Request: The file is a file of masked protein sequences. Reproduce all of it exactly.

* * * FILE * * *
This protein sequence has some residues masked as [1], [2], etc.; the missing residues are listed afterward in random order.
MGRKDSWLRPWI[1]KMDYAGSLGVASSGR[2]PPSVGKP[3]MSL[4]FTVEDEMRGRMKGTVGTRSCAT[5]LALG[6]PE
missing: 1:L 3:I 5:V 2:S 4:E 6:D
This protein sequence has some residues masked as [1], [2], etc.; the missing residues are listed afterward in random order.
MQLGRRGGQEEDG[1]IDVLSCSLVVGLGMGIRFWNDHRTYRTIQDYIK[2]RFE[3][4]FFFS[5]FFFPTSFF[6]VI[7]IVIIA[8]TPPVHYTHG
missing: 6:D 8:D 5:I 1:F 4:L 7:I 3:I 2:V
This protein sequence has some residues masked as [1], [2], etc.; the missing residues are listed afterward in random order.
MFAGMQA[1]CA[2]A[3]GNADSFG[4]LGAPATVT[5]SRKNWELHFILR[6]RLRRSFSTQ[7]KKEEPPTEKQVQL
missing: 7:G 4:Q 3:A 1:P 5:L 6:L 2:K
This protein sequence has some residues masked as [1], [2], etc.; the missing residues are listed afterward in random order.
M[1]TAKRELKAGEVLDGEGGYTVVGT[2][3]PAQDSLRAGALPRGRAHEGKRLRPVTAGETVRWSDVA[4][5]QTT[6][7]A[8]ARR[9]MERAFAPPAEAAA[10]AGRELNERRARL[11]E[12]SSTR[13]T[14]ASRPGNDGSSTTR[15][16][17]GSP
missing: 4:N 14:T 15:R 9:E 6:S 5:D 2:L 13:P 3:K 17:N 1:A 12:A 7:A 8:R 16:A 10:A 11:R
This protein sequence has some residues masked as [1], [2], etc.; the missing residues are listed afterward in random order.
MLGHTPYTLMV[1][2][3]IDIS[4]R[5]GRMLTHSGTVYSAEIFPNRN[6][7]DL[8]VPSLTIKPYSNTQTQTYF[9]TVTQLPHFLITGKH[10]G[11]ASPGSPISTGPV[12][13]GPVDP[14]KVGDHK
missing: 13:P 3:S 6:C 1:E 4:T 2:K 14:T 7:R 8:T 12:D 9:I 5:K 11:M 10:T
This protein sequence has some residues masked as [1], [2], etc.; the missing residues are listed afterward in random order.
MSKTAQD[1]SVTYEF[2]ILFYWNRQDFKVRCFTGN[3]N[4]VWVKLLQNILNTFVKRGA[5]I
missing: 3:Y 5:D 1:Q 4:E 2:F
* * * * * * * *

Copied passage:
This protein sequence has some residues masked as [1], [2], etc.; the missing residues are listed afterward in random order.
MGRKDSWLRPWI[1]KMDYAGSLGVASSGR[2]PPSVGKP[3]MSL[4]FTVEDEMRGRMKGTVGTRSCAT[5]LALG[6]PE
missing: 1:L 3:I 5:V 2:S 4:E 6:D
This protein sequence has some residues masked as [1], [2], etc.; the missing residues are listed afterward in random order.
MQLGRRGGQEEDG[1]IDVLSCSLVVGLGMGIRFWNDHRTYRTIQDYIK[2]RFE[3][4]FFFS[5]FFFPTSFF[6]VI[7]IVIIA[8]TPPVHYTHG
missing: 6:D 8:D 5:I 1:F 4:L 7:I 3:I 2:V
This protein sequence has some residues masked as [1], [2], etc.; the missing residues are listed afterward in random order.
MFAGMQA[1]CA[2]A[3]GNADSFG[4]LGAPATVT[5]SRKNWELHFILR[6]RLRRSFSTQ[7]KKEEPPTEKQVQL
missing: 7:G 4:Q 3:A 1:P 5:L 6:L 2:K
This protein sequence has some residues masked as [1], [2], etc.; the missing residues are listed afterward in random order.
M[1]TAKRELKAGEVLDGEGGYTVVGT[2][3]PAQDSLRAGALPRGRAHEGKRLRPVTAGETVRWSDVA[4][5]QTT[6][7]A[8]ARR[9]MERAFAPPAEAAA[10]AGRELNERRARL[11]E[12]SSTR[13]T[14]ASRPGNDGSSTTR[15][16][17]GSP
missing: 4:N 14:T 15:R 9:E 6:S 5:D 2:L 13:P 3:K 17:N 1:A 12:A 7:A 8:R 16:A 10:A 11:R
This protein sequence has some residues masked as [1], [2], etc.; the missing residues are listed afterward in random order.
MLGHTPYTLMV[1][2][3]IDIS[4]R[5]GRMLTHSGTVYSAEIFPNRN[6][7]DL[8]VPSLTIKPYSNTQTQTYF[9]TVTQLPHFLITGKH[10]G[11]ASPGSPISTGPV[12][13]GPVDP[14]KVGDHK
missing: 13:P 3:S 6:C 1:E 4:T 2:K 14:T 7:R 8:T 12:D 9:I 5:K 11:M 10:T
This protein sequence has some residues masked as [1], [2], etc.; the missing residues are listed afterward in random order.
MSKTAQD[1]SVTYEF[2]ILFYWNRQDFKVRCFTGN[3]N[4]VWVKLLQNILNTFVKRGA[5]I
missing: 3:Y 5:D 1:Q 4:E 2:F